The Doctor is Sick

Extracts from The Doctor is Sick (1960)

Edwin thought of…his…accident. A lecturer on linguistics in a college in Burma who had one day, quite without warning, fallen on the lecture-room floor while lecturing  on linguistics. He had been talking about folk etymology (penthouseprimroseJerusalem artichoke) and then, quite suddenly, he had passed out. He came to to find concerned, flat, delicate-brown Burmese faces looking down on him, himself saying: ‘It’s really a question of assimilating the unknown to the known, you see, refusing to admit that a foreign word is really foreign.’ While he lay on the cool floor he could see quite clearly, on the fringe of the group that surrounded him, one or two students taking down his words in their notebooks. He said: ‘While we honour none but the horizontal one.’ That, too, was taken down.

The doctors had taken a serious view of the matter….’We’d better send you back to England to see a neurologist.’

Outside, the main doors behind him, he was hit full in the chest by autumn. The doggy wind leapt about him and nipped; leaves skirred along the pavement, the scrape of the ferrules of sticks; melancholy, that tetrasyllable, sat on a plinth in the middle of the square. English autumn, and the whistling tiny souls of the dead round the war memorial.

The window opened gently and a still Autumn night entered cat-like. Edwin smelt freedom and London autumn – decay, smoke, cold, motor oil.

He walked down the side street to a wide thoroughfare of shop-windows and offices. This, he assumed, was one of the main arteries of London, a city he did not know very well. There were sodium street-lights, lights in windows. Occasional cars sped by. There was even an airline bus crammed with yawning passengers. Edwin saw himself reflected in a window full of tape-recorders.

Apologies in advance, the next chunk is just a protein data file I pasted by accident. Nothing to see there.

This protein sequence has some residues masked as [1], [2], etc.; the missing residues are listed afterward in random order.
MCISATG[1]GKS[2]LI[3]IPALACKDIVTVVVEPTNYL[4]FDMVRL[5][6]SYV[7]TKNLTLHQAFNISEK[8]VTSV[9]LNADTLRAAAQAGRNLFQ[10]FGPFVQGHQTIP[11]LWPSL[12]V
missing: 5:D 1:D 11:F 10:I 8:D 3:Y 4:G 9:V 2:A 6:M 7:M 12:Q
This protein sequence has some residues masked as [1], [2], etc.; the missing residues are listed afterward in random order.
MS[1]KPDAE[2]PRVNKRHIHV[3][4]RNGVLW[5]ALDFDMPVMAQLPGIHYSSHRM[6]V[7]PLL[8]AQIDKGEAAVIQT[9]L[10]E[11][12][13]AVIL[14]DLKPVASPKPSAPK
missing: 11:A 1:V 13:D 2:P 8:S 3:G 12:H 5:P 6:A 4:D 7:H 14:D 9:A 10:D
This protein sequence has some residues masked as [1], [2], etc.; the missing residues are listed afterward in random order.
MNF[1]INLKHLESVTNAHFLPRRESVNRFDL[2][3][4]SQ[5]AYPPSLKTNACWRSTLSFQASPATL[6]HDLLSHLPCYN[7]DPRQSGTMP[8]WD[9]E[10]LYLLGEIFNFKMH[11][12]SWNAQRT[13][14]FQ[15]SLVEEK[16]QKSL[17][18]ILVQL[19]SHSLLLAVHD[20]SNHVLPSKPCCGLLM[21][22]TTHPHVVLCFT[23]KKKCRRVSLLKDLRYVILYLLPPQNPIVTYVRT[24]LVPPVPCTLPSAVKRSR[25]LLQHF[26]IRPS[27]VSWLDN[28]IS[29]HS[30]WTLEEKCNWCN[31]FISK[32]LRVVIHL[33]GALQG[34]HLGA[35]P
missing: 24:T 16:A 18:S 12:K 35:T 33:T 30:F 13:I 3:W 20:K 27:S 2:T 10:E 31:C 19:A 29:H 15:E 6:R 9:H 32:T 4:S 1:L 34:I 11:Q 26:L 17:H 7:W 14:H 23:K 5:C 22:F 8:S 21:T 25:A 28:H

The London office of the International Council for University Development was in Queen Street. Edwin hesitated outside, adjusting his cap, tightening the knot of his tie, smoothing his pyjama collar. The portals, a naked sculptural group above them emblematic of the Tutorial System, were designed to intimidate. The doors were all glass and hence appeared to be ever-open ; this again must be emblematic of something.

Yawning, head-scratching, he put on his shoes, saying: ‘War awe warthog Warsaw. Yaw,’ he added. ‘I beg your pardon,’ he said. ‘I’m just wondering what’s the best thing to do this evening. With you, that is.’

Edwin, so much himself a sham, felt a sort of kinship with the sham pleasures of Tottenham Court Road and Oxford Street as they travelled painfully towards Soho.

‘Gest na var welch purr?’ he said.
‘I think that’s very likely,’ said Edwin.
‘Gorch,’ nodded the man, and, seeming satisfied, moved out of the ward to the lavatories.

‘Witch the narnoth and cretch the giripull.’
‘Vearl pearnies under the weirdnick and crafter the linelow until the vopplesnock.’
‘Worch?’
Partcrock mainly at finniberg entering. Word fallpray when chock veers garters home.’
‘Wait. Weight. Wate.’
‘Vartelpore wares for morning arighters. Jerboa toolings in dawn-breakers make with quicktombs.’
‘Good.’

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